Charleston, Mo., March 23, 1864
DEAR SIR: Inclosed you will find a lengthy epistle from one of the "Southern chivalry," and in order that the general may understand it and by posted when he "surrenders" to him, it may be necessary for me to make some explanation. As you are perhaps aware, this country is almost constantly infested by guerrilla bands. On last Saturday evening I learned that Captain Sells, of our regiment, was in the neighborhood of Sikeston.
On Sunday morning I sent a dispatch to him (supposing he was still there) to watch certain crossings of the swamp, and I would drive the guerrillas out to him; and knowing it was very uncertain where they would be found, and that I had to have a sufficient force to guard the post, I ordered out a lot of citizens and formed four different commands, hoping that some of us would surely find them. The most of the citizens, I must say, seemed to go cheerfully. Some of the warm friends and relations of the scoundrels, of course, thought it very oppressive.
And now for the case of J. C. Moore. He was not in town when I started out with the expedition, and I left word with Lieutenant Reid, who was left in command of the post, if he had any dispatches to send to me to order a citizen to bring it. So on Monday night the guerrillas got in behind us and stole some horses within 2 miles of town. All of our cavalry detachments were camped about 7 miles southwest of Charleston, and Lieutenant Reid ordered said Moore to bring a dispatch to me, which resulted as his letter will show.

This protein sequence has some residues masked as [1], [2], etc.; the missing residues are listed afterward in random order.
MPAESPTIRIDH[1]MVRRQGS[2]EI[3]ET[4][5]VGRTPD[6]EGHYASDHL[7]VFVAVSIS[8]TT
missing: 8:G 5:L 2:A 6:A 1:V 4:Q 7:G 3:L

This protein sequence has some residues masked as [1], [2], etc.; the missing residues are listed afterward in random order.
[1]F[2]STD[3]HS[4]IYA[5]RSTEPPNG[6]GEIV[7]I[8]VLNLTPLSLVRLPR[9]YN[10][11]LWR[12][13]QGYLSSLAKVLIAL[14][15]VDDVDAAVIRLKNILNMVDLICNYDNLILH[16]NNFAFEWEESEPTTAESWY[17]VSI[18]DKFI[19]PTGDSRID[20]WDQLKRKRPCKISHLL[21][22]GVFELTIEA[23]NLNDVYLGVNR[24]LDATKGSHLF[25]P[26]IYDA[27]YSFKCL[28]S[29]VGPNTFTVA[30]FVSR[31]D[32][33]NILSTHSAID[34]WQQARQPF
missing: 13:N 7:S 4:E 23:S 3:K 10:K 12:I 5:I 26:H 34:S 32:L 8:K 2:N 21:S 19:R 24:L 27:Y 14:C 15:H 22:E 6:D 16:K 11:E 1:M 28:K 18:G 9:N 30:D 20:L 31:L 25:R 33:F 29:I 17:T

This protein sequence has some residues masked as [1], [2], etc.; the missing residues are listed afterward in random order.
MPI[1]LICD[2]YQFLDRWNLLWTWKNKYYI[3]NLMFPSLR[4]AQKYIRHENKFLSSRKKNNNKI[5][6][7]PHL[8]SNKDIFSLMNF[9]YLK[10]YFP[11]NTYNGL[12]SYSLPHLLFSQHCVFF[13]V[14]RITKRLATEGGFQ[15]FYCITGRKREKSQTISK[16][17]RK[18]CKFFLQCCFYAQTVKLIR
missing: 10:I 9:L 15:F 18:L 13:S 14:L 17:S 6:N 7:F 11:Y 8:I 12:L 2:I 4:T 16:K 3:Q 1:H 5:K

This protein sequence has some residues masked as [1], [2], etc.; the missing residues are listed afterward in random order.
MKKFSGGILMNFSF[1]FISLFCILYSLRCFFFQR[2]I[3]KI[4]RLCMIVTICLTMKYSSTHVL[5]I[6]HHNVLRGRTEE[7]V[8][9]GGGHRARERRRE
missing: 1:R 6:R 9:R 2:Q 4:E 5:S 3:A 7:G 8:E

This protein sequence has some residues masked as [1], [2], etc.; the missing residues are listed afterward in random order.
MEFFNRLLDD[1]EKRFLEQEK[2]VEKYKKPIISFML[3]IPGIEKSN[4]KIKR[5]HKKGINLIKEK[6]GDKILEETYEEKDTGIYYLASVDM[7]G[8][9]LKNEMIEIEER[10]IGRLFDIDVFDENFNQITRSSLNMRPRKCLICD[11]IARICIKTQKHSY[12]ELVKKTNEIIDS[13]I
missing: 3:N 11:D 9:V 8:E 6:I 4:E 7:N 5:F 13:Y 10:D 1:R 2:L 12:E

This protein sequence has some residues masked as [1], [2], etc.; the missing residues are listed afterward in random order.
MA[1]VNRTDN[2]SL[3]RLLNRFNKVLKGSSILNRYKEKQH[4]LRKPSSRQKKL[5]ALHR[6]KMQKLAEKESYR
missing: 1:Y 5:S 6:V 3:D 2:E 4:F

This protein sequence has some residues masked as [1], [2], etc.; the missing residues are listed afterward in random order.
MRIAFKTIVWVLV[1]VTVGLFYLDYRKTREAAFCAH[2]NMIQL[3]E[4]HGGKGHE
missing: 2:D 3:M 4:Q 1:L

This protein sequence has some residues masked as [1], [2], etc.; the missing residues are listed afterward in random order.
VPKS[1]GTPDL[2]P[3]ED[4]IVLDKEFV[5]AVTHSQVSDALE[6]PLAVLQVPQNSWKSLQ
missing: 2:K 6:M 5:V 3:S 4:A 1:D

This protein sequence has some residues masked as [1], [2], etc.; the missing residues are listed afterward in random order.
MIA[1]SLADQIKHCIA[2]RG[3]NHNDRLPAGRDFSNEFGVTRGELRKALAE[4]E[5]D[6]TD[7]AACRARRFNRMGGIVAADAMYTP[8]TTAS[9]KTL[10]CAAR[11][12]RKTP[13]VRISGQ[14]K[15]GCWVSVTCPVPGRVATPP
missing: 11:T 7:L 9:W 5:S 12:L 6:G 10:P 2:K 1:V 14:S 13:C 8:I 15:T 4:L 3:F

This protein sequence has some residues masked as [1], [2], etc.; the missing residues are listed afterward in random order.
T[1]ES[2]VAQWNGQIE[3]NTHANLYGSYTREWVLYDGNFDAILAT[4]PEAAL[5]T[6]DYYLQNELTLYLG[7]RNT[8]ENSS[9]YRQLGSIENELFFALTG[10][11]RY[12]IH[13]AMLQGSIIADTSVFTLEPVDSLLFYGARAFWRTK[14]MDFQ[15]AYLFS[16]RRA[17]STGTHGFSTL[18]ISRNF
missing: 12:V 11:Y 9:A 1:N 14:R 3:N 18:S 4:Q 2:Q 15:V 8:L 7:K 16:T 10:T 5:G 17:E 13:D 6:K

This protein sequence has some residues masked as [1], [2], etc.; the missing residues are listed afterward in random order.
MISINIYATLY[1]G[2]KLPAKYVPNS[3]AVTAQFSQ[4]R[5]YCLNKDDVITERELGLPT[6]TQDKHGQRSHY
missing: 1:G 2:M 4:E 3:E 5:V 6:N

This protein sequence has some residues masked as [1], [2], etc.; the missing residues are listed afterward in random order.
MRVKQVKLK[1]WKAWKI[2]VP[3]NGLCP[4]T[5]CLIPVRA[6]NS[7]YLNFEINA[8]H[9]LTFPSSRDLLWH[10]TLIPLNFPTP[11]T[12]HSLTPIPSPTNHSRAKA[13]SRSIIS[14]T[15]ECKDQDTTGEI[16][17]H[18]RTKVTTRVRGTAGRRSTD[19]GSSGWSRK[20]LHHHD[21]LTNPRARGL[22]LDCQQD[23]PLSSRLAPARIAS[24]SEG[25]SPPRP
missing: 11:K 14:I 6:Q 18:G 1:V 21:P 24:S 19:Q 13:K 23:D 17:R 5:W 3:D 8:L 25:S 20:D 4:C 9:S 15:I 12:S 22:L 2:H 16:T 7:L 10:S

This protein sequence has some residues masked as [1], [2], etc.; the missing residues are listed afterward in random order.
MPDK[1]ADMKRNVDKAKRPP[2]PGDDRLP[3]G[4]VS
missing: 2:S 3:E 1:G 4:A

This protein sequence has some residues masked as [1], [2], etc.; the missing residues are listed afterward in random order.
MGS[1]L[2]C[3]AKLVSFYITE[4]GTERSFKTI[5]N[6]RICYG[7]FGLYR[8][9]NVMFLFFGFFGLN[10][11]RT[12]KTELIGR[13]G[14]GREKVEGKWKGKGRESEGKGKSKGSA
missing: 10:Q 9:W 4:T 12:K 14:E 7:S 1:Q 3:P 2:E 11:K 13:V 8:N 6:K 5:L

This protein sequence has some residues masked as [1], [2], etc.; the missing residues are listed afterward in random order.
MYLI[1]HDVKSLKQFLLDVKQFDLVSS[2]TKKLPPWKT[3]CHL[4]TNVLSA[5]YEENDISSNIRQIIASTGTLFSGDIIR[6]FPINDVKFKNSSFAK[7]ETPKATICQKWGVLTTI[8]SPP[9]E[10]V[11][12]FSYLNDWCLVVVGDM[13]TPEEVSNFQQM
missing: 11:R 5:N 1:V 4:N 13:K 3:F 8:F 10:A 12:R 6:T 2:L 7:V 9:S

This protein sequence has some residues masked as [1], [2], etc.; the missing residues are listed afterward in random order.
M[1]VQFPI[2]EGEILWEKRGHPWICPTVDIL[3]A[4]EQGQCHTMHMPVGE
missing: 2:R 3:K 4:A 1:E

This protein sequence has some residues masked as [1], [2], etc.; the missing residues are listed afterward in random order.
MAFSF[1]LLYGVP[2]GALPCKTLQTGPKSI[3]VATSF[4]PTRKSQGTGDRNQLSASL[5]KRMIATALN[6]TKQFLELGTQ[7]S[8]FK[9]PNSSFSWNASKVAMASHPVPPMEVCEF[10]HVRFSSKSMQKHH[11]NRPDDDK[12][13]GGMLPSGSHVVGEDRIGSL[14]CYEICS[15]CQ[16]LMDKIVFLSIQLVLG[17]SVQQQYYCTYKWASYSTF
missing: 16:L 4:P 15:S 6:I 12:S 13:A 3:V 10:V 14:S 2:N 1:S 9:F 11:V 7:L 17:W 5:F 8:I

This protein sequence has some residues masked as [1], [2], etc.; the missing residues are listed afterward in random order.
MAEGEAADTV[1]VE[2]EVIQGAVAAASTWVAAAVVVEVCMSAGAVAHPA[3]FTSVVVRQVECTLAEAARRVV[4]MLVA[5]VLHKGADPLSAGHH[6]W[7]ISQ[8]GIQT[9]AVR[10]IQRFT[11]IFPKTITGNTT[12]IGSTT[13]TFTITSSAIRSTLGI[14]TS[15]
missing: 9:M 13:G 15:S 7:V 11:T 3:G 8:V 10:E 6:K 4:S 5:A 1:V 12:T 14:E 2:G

And now a word as to the loyalty of said J. C. Moore, First. He has not paid his commutation tax for 1864. Second. He was chairman of a mass meeting that met in Charleston, Mo., February 4, 1861, and passed a secession preamble and resolution (Charleston Courier, February 8, 1861.) Third. He was a candidate for captain of the first rebel company that was made up in this town; for proof, refer to Colonel H. J. Deal and George Kyzer, of this place. Fourt. On one occasion in the early part of the war it was deemed necessary by a Federal officer in command here to have the citizens stand picket. Said J. C. Moore said before he would stand picket two hours for the Federals he would go South.
Please excuse this lengthy letter; as the says he is going to you with complaints, I only want you to know how to take him. I was prompted to act as I did to promote the best interests of the country. This J. C. Moore has three cousins out with the guerrillas, named Vernon, and I think such men as him, who have helped to get up the state of things that now exist in this country, might afford to help put it down.
All that kept him from being in arms against the Government was because he could not get office and was too aristocratic to go in as a private.
We succeeded in running the guerrillas out but did not capture them. Captain Sells was gone and did not get my dispatch, but I did not learn it in time to place another force there.
The health of my company is generally good.
I am, captain, very respectfully, your obedient servant,
J. A. EWING,
Captain, Commanding Post.